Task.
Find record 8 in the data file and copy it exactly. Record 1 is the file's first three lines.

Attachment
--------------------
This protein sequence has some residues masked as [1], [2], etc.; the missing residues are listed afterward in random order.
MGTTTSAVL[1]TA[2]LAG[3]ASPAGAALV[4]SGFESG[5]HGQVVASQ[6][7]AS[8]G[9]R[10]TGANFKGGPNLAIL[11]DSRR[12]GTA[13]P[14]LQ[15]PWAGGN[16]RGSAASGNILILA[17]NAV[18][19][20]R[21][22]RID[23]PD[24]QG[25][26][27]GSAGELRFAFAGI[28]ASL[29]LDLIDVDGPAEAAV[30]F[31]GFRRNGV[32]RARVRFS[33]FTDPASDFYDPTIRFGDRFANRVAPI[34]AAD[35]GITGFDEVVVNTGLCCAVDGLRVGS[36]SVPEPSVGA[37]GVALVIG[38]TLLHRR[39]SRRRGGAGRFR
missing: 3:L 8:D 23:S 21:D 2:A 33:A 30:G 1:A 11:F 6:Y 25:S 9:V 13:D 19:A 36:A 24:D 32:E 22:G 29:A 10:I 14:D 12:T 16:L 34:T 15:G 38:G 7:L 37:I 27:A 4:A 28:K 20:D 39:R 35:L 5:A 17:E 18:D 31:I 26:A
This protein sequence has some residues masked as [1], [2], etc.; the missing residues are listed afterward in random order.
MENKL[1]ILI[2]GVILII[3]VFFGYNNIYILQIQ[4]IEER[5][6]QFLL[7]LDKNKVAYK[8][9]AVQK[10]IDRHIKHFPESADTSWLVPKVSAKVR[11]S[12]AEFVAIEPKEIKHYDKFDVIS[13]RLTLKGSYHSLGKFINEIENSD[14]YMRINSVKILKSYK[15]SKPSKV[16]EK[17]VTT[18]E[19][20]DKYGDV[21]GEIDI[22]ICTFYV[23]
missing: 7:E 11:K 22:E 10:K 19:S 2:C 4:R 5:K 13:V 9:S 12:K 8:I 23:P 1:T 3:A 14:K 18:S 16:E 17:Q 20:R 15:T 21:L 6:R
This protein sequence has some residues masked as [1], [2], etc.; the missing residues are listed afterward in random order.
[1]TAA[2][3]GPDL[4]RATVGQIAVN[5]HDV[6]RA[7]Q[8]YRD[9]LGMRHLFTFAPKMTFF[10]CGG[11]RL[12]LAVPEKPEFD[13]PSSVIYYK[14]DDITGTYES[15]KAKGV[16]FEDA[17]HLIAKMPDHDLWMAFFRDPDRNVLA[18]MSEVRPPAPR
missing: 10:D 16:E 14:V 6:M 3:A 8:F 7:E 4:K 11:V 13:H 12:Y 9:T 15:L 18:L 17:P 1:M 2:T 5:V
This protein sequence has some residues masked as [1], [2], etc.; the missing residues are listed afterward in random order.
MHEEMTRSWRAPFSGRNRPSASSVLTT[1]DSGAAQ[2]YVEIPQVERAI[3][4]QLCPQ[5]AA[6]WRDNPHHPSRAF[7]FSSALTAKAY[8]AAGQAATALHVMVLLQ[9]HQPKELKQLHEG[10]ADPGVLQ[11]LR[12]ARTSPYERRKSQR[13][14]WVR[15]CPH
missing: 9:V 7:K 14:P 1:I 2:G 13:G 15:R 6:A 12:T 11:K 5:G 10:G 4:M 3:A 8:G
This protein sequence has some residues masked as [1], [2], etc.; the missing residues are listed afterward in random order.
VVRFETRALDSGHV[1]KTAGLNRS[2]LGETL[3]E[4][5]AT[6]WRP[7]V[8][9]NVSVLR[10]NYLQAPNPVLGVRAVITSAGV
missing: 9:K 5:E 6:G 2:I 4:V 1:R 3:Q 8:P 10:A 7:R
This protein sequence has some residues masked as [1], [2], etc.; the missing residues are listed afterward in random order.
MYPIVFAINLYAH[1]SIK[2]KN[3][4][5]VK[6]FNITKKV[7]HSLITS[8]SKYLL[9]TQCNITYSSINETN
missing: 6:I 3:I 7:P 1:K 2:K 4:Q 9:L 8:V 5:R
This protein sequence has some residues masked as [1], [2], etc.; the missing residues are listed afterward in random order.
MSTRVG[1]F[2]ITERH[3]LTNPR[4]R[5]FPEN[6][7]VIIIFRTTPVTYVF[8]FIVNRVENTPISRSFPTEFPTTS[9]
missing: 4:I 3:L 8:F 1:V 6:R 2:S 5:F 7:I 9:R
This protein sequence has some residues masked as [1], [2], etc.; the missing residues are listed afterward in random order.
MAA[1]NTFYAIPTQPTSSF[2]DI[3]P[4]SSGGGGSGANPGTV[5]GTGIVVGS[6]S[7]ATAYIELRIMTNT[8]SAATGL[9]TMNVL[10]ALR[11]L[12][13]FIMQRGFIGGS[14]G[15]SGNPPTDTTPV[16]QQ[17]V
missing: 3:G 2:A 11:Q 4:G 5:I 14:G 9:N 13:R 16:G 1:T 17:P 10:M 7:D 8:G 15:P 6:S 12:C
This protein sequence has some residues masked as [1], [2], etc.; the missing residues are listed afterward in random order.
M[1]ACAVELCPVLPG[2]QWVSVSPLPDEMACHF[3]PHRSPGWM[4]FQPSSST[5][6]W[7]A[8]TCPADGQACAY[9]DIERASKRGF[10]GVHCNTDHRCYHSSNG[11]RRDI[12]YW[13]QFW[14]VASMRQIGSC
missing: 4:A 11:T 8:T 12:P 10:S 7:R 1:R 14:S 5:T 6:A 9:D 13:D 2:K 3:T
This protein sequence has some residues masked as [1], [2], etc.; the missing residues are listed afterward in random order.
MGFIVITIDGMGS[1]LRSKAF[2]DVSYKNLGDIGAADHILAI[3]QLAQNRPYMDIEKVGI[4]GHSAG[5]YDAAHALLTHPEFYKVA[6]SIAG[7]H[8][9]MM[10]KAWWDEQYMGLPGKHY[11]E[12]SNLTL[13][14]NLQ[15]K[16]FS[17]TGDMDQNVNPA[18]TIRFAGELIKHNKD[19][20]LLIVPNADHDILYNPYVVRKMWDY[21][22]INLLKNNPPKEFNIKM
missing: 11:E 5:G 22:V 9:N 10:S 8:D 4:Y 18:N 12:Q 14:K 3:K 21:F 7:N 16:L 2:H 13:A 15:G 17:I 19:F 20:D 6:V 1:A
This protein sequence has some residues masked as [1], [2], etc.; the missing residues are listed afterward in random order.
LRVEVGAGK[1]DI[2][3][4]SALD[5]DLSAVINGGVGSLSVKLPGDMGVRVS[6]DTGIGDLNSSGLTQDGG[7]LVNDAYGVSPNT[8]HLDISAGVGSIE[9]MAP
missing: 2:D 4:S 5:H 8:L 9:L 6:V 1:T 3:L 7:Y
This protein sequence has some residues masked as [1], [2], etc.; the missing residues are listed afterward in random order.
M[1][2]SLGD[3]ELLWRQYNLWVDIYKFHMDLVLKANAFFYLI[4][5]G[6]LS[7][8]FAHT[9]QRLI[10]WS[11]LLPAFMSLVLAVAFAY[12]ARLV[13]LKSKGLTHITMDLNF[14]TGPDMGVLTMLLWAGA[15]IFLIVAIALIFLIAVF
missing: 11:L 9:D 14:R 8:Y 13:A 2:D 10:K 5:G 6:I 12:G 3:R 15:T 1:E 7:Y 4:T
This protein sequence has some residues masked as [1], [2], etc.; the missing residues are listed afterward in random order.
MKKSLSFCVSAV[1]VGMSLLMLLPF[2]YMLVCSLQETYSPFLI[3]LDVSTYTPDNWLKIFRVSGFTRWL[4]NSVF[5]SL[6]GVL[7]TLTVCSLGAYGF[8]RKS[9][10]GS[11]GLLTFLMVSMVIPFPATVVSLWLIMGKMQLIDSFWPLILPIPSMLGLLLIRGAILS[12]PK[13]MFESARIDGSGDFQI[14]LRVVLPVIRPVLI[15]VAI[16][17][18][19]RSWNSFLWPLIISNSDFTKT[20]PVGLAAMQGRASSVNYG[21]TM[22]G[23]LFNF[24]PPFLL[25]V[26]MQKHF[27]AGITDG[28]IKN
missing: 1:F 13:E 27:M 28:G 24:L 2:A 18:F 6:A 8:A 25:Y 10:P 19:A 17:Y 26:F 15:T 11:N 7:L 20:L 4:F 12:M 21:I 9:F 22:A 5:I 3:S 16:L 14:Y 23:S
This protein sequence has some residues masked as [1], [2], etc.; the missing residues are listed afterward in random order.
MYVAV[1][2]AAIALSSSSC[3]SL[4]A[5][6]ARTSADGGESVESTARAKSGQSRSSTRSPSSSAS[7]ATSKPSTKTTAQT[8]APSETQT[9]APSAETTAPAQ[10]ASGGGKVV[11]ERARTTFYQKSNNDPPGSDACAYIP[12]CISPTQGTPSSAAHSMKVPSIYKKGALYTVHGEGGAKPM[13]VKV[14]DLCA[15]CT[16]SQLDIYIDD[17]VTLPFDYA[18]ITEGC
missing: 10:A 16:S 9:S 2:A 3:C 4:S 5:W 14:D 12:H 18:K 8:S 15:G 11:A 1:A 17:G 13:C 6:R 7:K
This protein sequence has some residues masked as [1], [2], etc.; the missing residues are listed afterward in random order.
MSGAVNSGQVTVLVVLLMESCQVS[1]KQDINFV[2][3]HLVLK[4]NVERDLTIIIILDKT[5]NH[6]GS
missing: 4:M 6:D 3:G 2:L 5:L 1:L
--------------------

This protein sequence has some residues masked as [1], [2], etc.; the missing residues are listed afterward in random order.
MAA[1]NTFYAIPTQPTSSF[2]DI[3]P[4]SSGGGGSGANPGTV[5]GTGIVVGS[6]S[7]ATAYIELRIMTNT[8]SAATGL[9]TMNVL[10]ALR[11]L[12][13]FIMQRGFIGGS[14]G[15]SGNPPTDTTPV[16]QQ[17]V
missing: 3:G 2:A 11:Q 4:G 5:I 14:G 9:N 13:R 16:G 1:T 17:P 10:M 7:D 8:G 15:P 6:S 12:C